B2B Q&A: sustainability, automation for small companies and social’s role in B2B comms

We didn’t get time during the last episode of The B2B Lab to answer every great question that viewers submitted, but, we wrote them down and asked our panelists to give some answers here.

Here John Clay of Arup and Andrew Haussegger of Green Hat answer viewers’ questions on sustainability, automation for small companies and social media’s role in B2B comms.

(If you have questions you’d like our next panel of B2B marketing experts to answer, register for the next episode of The B2B Lab, which is happening next week.)


How big do you need to be to be sustainable? Can’t CSR be seen as a tick box exercise? How do companies pick the right CSR program to align with? [Question from Naj.]

JC: For me, sustainability is not about size, it is about attitude. Whether working in a small business or a larger organisation, sustainable business practices are not only better for resource optimisation it leads to an improved bottom line. The GRI Index is a well recognised framework that can be utilised for large and small companies.


What is ‘shared value’ – is it an evolution of corporate social responsibility or is it a new thing? [Question from Fabian.]

JC: Shared value is a concept that was put forward by Michael Porter and a fellow Harvard professor. It appears to be an evolution of CSR.


Is there any point automating marketing if you don’t have a company wide CRM?  [Question from an anonymous viewer.]

JC: A good question. CRM does not have to be companywide to gain benefits, it does however need to be used by sales and marketing teams.  Whether you use an integrated marketing platform or export files to an external add on platform, the key element is data quality and follow up.

AH: Yes. You don’t need a CRM to do marketing automaton but you will get better results if you do have a CRM and secondly, you integrate it with your MAS (marketing automation platform). You can still do lead scoring, run drip and trigger campaigns, route leads to sales and so on. Some MAS’s have their own built in CRM. However, the recent B2B Marketing Outlook Research report from Green Hat (in conjunction with Marketing) shows that marketers has better visibility of lead followup and lead conversion if they are running a connected MAS/CRM platform.


What is the most successful incentive reward program for B2B?  [Question from Michelle.]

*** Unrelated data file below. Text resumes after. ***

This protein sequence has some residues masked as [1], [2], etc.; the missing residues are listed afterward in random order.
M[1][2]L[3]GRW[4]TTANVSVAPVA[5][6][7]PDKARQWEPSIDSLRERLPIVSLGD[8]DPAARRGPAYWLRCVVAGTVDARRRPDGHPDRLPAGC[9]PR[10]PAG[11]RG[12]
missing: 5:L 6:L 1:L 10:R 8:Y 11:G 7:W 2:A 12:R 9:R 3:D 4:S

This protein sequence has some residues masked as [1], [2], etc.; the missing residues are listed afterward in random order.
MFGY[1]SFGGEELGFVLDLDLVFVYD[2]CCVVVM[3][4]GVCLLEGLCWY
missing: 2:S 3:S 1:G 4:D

JC: I undertook a major sales campaign for Telstra’s countrywide business unit in 2003. The campaign focussed upon increasing sales of their data products within the business sector and had two prime components. (A)  ‘Need for Speed’, a road show utilising the V8 racing car driver Russell Ingall, and demonstrating some of the technology utilised in keeping a successful team on the road, and (B) ‘V8 Super Car sales series’ and internal sales campaign with the sales team that comprised of a number of races based around sales of data products, prizes were awarded to each team that won a specific race and the overall winners attend the Gold Coast V8 event.

Sales of the data products went through the roof and the sales team had some great incentives

AH: Offering low-cost incentives and gifts to B2B C-level executives is somewhat fruitless. They can work with lower level influencers and middle management. The best C-level incentives I see are free attendance at conferences in popular sought-after venues – although this is expensive.

A more practical incentive is to provide customised content that is of value to the contact. We have run short polls or research and provide comparative info back to the respondent.

You also have to careful about offering incentives to government accounts.


How does social media fit into a B2B comms plan?  [Question from Colin.]

JC: Social media is a further channel to market. Whether used proactively or in a reactive monitoring basis, social media is an important channel to build into the communications programme.

AH: The first question is ‘How likely is it that your audience is active in social media?’. If they are there, then you need to be there. So there is a discovery exercise that needs to be done to find that out.

If they are there, then you need to treat social as another channel or route to market. That will require some planning, setting your leaders up in social with appropriate profiles, and then engaging in an appropriate way (not hard sell).


If you have questions you’d like our next panel of B2B marketing experts to answer, live on the web, register for the next episode of The B2B Lab, which is happening on Tuesday 27 May.